They warned America about the looming Nazi threat in “49th Parallel” (1941), which depicts Germans invading Canada, and saluted the Dutch resistance a year later in the similarly gripping “One of Our Aircraft Is Missing.” They charted 40 years of military history (and friendship) in the deeply moving “The Life and Death of Colonel Blimp” (1943). They addressed a home front feeling of uprootedness in “A Canterbury Tale.” And at war’s end, they even had room for a romantic fantasy, “A Matter of Life and Death” (1946), in which a Royal Air Force pilot (David Niven) and an American radio operator (Kim Hunter) fall for each other as his plane goes down — a catastrophe he miraculously survives through an error of divine accounting.

Then there is the chilly and despairing “The Small Back Room,” a 1949 premiere set in 1943, centered on a British scientist, Sammy (David Farrar), who is called on to defuse explosive booby traps that the Nazis have been dropping on Britain. He is alcoholic and wounded in a way that connotes impotence. (He repeatedly raps on the prosthetic he wears on the lower part of one leg.) While the film delivers the suspense of a thriller, it also taps into his agonized mind.

On the surface, the stark ambience couldn’t be more different from the lush Technicolor highs of “The Red Shoes,” which devotes 15 minutes of screen time to a surreal, proscenium-dissolving ballet performance. But for Sammy, like Vicky Page, success requires risking oblivion. Reuniting Farrar and Kathleen Byron from “Black Narcissus,” “The Small Back Room” adds new layers to that film’s dynamics of sexual repression and need.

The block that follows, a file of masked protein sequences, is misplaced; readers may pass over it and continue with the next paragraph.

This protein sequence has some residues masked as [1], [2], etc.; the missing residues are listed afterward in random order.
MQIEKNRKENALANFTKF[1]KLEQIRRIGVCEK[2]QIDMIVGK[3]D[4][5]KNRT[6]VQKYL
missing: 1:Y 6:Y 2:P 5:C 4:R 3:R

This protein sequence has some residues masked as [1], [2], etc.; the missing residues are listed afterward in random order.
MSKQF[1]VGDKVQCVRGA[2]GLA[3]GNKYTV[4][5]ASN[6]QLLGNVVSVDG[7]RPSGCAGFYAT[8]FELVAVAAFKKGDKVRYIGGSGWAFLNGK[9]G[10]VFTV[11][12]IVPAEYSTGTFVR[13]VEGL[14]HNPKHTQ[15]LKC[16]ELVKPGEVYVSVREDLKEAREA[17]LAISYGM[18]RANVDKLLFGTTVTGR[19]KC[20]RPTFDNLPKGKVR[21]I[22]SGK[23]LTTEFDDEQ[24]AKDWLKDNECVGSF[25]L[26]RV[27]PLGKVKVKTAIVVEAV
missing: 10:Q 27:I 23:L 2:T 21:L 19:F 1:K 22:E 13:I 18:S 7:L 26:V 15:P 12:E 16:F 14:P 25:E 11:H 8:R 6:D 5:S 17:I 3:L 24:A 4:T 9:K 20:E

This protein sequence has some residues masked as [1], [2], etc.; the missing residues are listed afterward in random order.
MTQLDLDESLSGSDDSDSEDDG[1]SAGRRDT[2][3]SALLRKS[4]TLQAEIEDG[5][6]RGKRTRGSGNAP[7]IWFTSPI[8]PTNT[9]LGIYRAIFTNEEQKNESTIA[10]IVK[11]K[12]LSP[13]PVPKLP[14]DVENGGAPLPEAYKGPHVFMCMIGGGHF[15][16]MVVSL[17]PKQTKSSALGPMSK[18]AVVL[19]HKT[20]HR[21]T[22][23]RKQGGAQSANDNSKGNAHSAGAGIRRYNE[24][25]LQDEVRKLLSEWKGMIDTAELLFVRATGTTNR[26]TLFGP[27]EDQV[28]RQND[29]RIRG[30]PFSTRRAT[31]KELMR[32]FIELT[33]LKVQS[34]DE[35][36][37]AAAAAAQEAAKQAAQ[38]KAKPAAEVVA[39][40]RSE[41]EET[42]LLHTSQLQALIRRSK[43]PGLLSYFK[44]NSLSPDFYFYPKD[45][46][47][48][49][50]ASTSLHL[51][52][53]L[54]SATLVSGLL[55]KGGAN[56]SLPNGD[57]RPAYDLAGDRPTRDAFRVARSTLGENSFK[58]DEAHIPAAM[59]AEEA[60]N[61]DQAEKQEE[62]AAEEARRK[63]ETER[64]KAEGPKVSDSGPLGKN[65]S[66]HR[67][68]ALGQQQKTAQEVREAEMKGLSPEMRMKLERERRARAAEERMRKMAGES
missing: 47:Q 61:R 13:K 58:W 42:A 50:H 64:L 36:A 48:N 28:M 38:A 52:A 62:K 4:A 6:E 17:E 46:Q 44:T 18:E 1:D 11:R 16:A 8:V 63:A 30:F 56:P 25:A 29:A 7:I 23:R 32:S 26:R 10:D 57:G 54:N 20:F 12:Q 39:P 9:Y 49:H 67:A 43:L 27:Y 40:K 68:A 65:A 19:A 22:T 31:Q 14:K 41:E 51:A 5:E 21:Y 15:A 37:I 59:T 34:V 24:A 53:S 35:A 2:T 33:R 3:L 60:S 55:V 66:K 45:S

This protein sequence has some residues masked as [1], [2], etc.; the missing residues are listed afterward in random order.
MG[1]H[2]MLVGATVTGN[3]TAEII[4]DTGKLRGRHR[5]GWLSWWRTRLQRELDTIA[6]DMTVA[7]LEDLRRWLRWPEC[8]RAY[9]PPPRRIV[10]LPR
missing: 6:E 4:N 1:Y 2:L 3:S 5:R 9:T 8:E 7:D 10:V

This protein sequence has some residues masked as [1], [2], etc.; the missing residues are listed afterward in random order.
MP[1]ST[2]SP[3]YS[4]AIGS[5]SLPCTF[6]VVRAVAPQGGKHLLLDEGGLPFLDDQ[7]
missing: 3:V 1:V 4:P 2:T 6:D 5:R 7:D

That Powell and Pressburger’s art is, frequently, “not at all comforting,” as Scorsese says of “The Red Shoes,” is part of the key to the sophistication that they were able to achieve together. Although they usually took a joint credit, their partnership had defined contours. “As far as we could we shared every decision,” Powell says in “Made in England.” Pressburger elaborates: “Michael directed on his own, and I was more the writer, and we produced together.”

Before they first collaborated, on “The Spy in Black” (1939), and before they started their own production company, the Archers, which put out films from 1942 to 1957, the men came up in separate film industries. Pressburger, a Hungarian Jew, worked on movies in Berlin before fleeing the Nazis and landing in Britain. Powell ground out features in Britain’s “quota quickie” sector. A law compelled British theaters to show a certain quota of British films, and the industry responded.

One reason the MoMA retrospective is the most complete yet is that it has a lot more of Powell before Pressburger. The museum is screening 13 quota quickies, all but one recently remastered by the British Film Institute, that Powell made from 1931 to 1936. Several others are presumed lost.

But they improve more or less chronologically. They offer an opportunity to watch Powell experimenting with different genres, including a musical comedy (“His Lordship”), a class satire (“Something Always Happens”), a ghostly lighthouse story (“The Phantom Light”) and a murder plot (“Crown v. Stevens”). Powell’s sense of camera movement and lighting grows toward the end of the cycle. The most delightful entry may be “The Love Test” (1935), which follows the romantic misunderstandings among a group of chemists seeking to fireproof celluloid.

This from a filmmaker who would soon set the screen ablaze in one feature after another with Pressburger (and a late one without — the disturbing “Peeping Tom”). Watching the dissolves in the “Red Shoes” ballet, as dancers turn into flowers and then birds in flight, you sense that Powell and Pressburger are the rare filmmakers who embraced the full freedom of the art form.

“I like that it sometimes seems out of control,” Scorsese says of “The Red Shoes,” explaining, “Not the emotions of the characters, but the emotions of the people who made the film. Their passion’s out of control.”